• 25% of your grade will come from the in-class midterm examination.

  • 25% of your grade will come from the take-home final examination.

I will give out (either in class or by email) solutions to the problem sets approximately one week after the assignments are due. Any work turned in after the solutions have been given out will receive a zero.

Since the two exams are an important part of your grade, you should make sure that you will be on campus to take them before you decide to take this course.

Our textbook has a helpful manual containing some recommendations and hints for students attempting the problems. I recommend that you take a look.

Assessment Due Date
Problem set 1: Ex 1.1, 1.3 Tuesday 3rd September
Problem set 2: 2.2, 2.4 Tuesday 10th September
Problem set 3: 6.1, 6.2 Tuesday 17th September
Problem set 4: 6.4, 6.5 Tuesday 24th September
Problem set 5: 7.1, 7.12 7.3 Tuesday 1st October
Problem set 6: 9.2, 9.4 Tuesday 8th Thursday 10th October
Midterm Examination Monday 14th October
Problem set 7 10.1, 10.6 Tuesday 29th October
Problem set 8: 12.3, 12.8 Tuesday 5th November
Problem set 9: 13.8, 13.9 Tuesday 12th November
Problem set 10: 14.5, 14.7 Tuesday 19th November
Problem set 11: 15.4, 16.2, Tuesday 26th November
Problem set 12: 16.3, 16.9 Tuesday 3rd December
Final Examination Given out: 6th Dec, 8am. Turn in: 13th Dec, 8am.

The final exam will be a week-long take-home exam, due at the start of our official exam time. We will use the exam-time for a wrap up session.

Problem sets should be turned in by placing them in my mailbox on the 1st floor of Caldwell Hall by 3pm on the day they are due.

Total required written work for this course will come to significantly more than 10 pages.

Permissible collaboration

It is important that you understand the rules for working with other students on this course. You may work with other students in order to work out solutions to the problems in the take-home problem sets; in fact, I encourage you to do this. However, you must write up your homework answers on your own. You may not write your homework from notes which another student has made, nor may you make notes on another student’s written solutions. You may not lend or copy digital or paper homework solutions at any stage of completion.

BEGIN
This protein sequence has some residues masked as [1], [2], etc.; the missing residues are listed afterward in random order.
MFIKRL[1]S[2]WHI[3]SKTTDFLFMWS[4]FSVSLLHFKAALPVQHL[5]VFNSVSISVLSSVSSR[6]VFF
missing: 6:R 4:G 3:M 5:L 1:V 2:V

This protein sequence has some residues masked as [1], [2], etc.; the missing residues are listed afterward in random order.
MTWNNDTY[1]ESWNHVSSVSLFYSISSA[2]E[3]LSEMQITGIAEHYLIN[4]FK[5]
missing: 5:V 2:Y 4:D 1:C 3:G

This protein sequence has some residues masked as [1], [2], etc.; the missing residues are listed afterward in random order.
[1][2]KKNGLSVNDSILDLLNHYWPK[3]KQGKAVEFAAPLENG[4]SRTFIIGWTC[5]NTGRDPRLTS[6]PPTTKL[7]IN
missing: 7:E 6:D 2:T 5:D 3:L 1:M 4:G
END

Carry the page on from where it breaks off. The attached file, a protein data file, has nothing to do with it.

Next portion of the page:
One way of working within these rules is to work through ideas for solving the problems with others using an erasable white or blackboard (or paper which you dispose of) and then wipe it clean before you each write up your homework alone.

Sometimes it may be unclear whether a certain action would be permissible according to the rules above, but it is your responsibility to ensure that your actions are always clearly permissible.

Honor Code

All students must be familiar with and abide by the Honor Code, which covers issues such as plagiarism, falsification, unauthorized assistance or collaboration, cheating, and other grievous acts of academic dishonesty. Violations of the Honor Code will not be taken lightly.

Honor Code

All students must be familiar with and abide by the Honor Code, which covers issues such as plagiarism, falsification, unauthorized assistance or collaboration, cheating, and other grievous acts of academic dishonesty. Violations of the Honor Code will not be taken lightly.


The Center for Student Success and Academic Counselling

Located in the Student Academic Services Building, the CSSAC offers support to all students through units such as the Learning Center and the Writing Center.


Reasonable Accommodations Policy

Any student in this course who has a disability that may prevent them from fully demonstrating their abilities should contact Disability Services as soon as possible to discuss accommodations.